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He doth Reason Mistakkenly

Here’s a letter to the Seattle Times:

You report that “Obama has instructed the federal Export-Import Bank to offer matching financing to United to buy Boeing’s 737s” (“Obama sets up sweet bank deals to aid Boeing, other manufacturers,” Feb. 18).  So, American taxpayers will be forced to help pay for one corporation’s (United Airlines’s) operating equipment in order to protect another corporation (Boeing) from foreign competition.

This move is consistent with Mr. Obama’s obsession with increasing America’s exports.  Like misguided mercantilists throughout history, Mr. Obama believes that a people benefit from trade not by receiving actual goods and services (such as airliners) from foreigners but, rather, by receiving money (what mercantilists called “treasure”).

But policies that encourage exports and the accumulation of foreign exchange for the sake of exporting and accumulating foreign exchange pave the road to poverty.  Here’s the great economic historian Joel Mokyr explaining the illogic of 18th-century mercantilist notions which slowed growth in Europe, especially on the continent: “Trade created wealth in many ways, not all of which were fully understood by contemporaries, and quite a few still bought into the mercantilist belief that trade was necessary above all because [quoting now an 18-century mercantilist] ‘we have no other means to get Treasure but by foreign trade….  [I]t is done by making our Commodities which are exported, to over-ballance in Value the foreign Wares which we consume.'”*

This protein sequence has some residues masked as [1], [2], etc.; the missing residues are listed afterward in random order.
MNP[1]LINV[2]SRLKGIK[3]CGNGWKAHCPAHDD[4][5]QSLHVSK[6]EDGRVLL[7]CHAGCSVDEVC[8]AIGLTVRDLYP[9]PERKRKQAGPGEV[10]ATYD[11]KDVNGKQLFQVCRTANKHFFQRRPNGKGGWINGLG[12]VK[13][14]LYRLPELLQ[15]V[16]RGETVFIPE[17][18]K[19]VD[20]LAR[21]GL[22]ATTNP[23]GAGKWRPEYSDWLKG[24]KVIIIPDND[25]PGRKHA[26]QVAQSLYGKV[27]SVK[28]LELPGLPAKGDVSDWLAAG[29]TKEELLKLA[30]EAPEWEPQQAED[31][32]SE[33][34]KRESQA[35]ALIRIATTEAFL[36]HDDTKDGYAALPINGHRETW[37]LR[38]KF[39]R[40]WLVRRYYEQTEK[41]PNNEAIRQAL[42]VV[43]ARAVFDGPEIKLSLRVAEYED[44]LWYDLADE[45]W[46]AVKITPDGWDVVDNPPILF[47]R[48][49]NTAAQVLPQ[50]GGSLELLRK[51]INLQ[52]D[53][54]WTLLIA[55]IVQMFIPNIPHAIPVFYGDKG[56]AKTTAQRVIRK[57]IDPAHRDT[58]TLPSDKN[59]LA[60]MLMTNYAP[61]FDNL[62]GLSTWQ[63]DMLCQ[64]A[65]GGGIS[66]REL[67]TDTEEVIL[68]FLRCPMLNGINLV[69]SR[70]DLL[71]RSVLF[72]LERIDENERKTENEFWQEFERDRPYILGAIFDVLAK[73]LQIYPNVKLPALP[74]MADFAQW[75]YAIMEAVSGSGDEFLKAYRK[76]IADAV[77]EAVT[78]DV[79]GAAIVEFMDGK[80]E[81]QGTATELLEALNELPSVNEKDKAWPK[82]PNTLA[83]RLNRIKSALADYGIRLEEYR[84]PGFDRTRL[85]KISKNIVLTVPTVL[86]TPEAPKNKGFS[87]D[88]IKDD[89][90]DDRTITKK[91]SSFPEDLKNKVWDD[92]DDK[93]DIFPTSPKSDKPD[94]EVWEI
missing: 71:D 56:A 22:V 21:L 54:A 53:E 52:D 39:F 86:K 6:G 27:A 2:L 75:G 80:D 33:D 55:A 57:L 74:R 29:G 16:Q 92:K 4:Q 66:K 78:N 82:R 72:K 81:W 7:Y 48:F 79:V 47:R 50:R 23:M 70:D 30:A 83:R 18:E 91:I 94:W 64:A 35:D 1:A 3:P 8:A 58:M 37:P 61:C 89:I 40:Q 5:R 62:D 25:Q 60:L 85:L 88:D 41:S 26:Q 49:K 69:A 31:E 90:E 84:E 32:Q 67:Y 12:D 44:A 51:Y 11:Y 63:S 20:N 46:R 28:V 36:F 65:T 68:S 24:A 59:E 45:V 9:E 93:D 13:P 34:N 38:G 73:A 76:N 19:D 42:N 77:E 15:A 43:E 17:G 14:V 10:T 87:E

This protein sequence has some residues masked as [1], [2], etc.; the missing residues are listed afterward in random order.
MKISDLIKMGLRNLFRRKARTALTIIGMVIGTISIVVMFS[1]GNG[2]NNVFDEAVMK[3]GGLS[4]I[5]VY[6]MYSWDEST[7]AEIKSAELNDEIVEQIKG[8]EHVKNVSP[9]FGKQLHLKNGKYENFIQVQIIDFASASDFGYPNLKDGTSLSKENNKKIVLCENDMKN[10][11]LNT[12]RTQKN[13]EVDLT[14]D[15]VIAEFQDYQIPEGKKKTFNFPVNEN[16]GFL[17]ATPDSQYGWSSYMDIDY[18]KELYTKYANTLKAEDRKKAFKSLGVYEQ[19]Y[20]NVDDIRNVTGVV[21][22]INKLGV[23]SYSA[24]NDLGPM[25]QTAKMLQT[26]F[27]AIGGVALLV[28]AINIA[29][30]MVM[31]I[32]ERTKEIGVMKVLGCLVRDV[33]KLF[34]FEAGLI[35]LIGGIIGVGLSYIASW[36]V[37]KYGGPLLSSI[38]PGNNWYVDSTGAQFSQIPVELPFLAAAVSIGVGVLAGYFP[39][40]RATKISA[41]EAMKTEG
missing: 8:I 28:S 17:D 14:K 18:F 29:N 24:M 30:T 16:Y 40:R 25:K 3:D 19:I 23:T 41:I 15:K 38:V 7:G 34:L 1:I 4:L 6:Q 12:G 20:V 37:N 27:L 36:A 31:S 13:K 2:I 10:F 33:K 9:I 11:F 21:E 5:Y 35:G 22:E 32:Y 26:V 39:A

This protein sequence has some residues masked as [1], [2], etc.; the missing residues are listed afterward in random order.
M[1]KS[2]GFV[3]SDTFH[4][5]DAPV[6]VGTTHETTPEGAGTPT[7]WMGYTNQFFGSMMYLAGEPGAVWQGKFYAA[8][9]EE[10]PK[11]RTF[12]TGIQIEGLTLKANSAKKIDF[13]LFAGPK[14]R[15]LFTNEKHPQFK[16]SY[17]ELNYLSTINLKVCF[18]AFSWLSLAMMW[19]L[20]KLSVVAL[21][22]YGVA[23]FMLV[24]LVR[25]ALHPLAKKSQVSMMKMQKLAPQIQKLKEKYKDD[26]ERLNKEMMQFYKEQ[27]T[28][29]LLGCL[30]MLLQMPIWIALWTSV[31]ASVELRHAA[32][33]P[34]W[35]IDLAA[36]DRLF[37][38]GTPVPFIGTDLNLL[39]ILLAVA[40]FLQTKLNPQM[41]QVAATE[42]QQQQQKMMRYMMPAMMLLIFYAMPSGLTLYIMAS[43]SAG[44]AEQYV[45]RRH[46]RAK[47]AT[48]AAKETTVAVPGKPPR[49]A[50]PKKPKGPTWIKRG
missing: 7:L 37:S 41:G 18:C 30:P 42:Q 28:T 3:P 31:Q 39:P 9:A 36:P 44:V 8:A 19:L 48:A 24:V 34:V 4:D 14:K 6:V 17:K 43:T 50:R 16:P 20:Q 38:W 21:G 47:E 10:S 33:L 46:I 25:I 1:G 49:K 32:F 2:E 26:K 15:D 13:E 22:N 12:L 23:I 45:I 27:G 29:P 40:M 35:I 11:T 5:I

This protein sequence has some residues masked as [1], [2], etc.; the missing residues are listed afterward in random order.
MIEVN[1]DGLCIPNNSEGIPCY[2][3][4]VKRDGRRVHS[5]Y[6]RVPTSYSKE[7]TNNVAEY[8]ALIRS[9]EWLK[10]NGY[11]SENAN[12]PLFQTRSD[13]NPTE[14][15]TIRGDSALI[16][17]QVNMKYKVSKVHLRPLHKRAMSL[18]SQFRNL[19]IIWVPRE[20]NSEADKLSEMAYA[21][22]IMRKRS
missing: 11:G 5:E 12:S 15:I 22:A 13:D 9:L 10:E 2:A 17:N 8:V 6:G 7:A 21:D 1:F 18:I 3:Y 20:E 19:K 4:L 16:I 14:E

Sadly, the only difference separating Mr. Obama from the long-dead mistaken mercantilist quoted by Mokyr lies in how each spells and capitalizes words.

Donald J. Boudreaux
Professor of Economics
George Mason University
Fairfax, VA 22030

* Joel Mokyr, The Enlightened Economy: An Economic History of Britain 1700-1850 (New Haven: Yale University Press, 2009), p. 19.